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Hurricane Dorian could trap people on the Outer Banks. NC governor orders evacuation

The governor of North Carolina has ordered a mandatory evacuation of barrier islands as Hurricane Dorian approaches.

The mandate will go into effect at 8 a.m. Wednesday for all barrier islands from the Virginia line to the South Carolina line. The barrier islands include the Outer Banks, Shackleford Banks, Bogue Banks and Bald Head Island.

Gov. Roy Cooper said the state is under an “imminent threat” from Dorian, which is expected to pass or make landfall “on or about” Wednesday evening.

The Outer Banks could be the closest Hurricane Dorian comes to landfall.

As barrier islands, the Outer Banks can easily become a trap for tourists and residents once torrential rain starts to cover side roads and storm surge washes out the only highway, N.C. 12.

By then, the ferries will have long since stopped running, offering little chance of escape.

A sense of urgency on the islands began Sunday, when Cape Lookout National Seashore was the first to call for tourists to leave the national park by Tuesday.

Dare County — which encompasses nearly one-third of the Outer Banks — followed by announcing a mandatory evacuation of tourists and residents, including the entire populations of Duck, Southern Shores, Kitty Hawk, Kill Devil Hills, Nags Head and Manteo.

Hyde and Carteret counties to the south of Dare also declared a state of emergency, with Hyde canceling ferry rides to the islands and warning residents to have an evacuation plan ready.

The governor said Tuesday that residents and visitors should follow any earlier evacuation orders from local authorities.

“We have seen the life and death effects of this storm in the Bahamas, and we urge everyone on the islands at the coast to leave,” Cooper said in a news release.

Dorian could pose significant risk of property damage, injury and death, Cooper’s order said.

“Please keep in mind that highways along the coast frequently suffer overwash during periods of surge and everyone should make their evacuation plans accordingly,” Hyde County officials said in a press release.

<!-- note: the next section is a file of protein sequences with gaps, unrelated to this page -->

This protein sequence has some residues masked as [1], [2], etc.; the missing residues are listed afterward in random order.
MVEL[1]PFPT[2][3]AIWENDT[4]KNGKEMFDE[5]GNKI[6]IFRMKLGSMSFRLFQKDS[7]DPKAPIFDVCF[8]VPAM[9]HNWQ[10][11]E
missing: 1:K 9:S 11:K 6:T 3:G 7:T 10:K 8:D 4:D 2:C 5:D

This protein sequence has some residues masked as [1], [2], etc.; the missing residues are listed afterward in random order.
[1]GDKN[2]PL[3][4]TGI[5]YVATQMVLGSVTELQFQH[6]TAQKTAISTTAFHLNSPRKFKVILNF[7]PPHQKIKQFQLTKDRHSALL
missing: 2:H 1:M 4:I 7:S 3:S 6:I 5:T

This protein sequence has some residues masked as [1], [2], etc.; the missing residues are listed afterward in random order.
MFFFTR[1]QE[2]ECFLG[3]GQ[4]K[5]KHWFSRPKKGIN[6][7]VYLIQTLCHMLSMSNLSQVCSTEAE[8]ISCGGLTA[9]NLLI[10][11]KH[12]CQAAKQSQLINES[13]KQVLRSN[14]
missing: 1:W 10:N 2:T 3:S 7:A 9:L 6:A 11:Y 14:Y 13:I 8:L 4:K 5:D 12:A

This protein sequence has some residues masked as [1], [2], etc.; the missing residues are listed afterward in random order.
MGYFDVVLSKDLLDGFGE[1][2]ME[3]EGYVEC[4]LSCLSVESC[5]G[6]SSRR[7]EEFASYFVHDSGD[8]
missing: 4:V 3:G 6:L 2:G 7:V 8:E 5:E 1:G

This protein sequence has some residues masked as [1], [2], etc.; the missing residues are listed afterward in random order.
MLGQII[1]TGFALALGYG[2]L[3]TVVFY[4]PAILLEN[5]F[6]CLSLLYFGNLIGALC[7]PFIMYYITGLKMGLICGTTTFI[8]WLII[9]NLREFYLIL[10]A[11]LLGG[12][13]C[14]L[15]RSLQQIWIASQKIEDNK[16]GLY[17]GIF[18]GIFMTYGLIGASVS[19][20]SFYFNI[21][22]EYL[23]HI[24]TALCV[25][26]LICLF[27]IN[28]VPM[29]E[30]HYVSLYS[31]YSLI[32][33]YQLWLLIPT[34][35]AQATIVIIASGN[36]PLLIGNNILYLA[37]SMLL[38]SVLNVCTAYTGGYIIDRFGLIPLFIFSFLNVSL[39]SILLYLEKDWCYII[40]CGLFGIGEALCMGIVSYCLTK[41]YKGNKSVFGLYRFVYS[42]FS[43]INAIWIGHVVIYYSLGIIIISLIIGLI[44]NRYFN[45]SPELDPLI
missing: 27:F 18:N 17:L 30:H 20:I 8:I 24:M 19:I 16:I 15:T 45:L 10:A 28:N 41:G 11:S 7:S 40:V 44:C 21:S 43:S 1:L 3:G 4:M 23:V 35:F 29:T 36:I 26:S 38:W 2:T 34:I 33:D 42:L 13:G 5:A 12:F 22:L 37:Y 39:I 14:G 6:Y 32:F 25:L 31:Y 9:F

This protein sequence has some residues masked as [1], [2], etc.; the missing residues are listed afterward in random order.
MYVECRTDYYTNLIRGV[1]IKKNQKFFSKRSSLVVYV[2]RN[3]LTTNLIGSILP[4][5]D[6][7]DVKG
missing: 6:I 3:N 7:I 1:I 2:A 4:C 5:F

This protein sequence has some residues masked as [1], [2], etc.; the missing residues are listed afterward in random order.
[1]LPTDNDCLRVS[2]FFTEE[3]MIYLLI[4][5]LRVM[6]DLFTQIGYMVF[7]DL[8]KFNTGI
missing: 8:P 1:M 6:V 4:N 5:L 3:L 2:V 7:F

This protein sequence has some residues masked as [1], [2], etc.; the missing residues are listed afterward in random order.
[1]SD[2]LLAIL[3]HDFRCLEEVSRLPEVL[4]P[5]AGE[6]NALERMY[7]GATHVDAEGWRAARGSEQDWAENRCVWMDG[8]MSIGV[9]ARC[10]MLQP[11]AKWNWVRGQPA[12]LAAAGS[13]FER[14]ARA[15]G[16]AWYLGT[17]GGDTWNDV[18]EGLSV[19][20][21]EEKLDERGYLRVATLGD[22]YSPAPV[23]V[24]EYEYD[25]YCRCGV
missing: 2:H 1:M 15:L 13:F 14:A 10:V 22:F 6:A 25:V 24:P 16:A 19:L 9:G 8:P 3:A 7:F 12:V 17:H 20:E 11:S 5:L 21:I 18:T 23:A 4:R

Currituck County issued a mandatory evacuation notice for the Corolla and Carova areas of the northern Outer Banks, starting 8 a.m. Wednesday.

“Local rainfall could be up to 15 (inches), depending on the final path of the storm, with 2-3 (feet) of storm surge,” the county warned. “Residents should be aware of possible flooding throughout the community.”

Carteret County, which includes the Bogue Banks area south of Cape Lookout, issued a mandatory evacuation plan late Tuesday for portions of the county nearest the coast, including the Down East waterfront area. The Bogue Banks also adopted a mandatory evacuation, with residents ordered to “be in a safe place by 10 a.m. Thursday.”

Forecasters expect Dorian could fall to a Category 1 hurricane by the time it reaches the Carolinas, with winds of 74 to 95 mph. The storm currently has sustained winds of 115 mph and is moving northwest at 1 mph, according to the National Hurricane Center.

“The hurricane will then move dangerously close to the Florida east coast late (Tuesday) through Wednesday evening, very near the Georgia and South Carolina coasts Wednesday night and Thursday, and near or over the North Carolina coast late Thursday,” forecasters predict.

Hurricane force winds are extending out up to 60 miles from the center of the storm, and tropical storm force winds (39 to 73 mph) are being felt 175 miles away, according to the National Hurricane Center.

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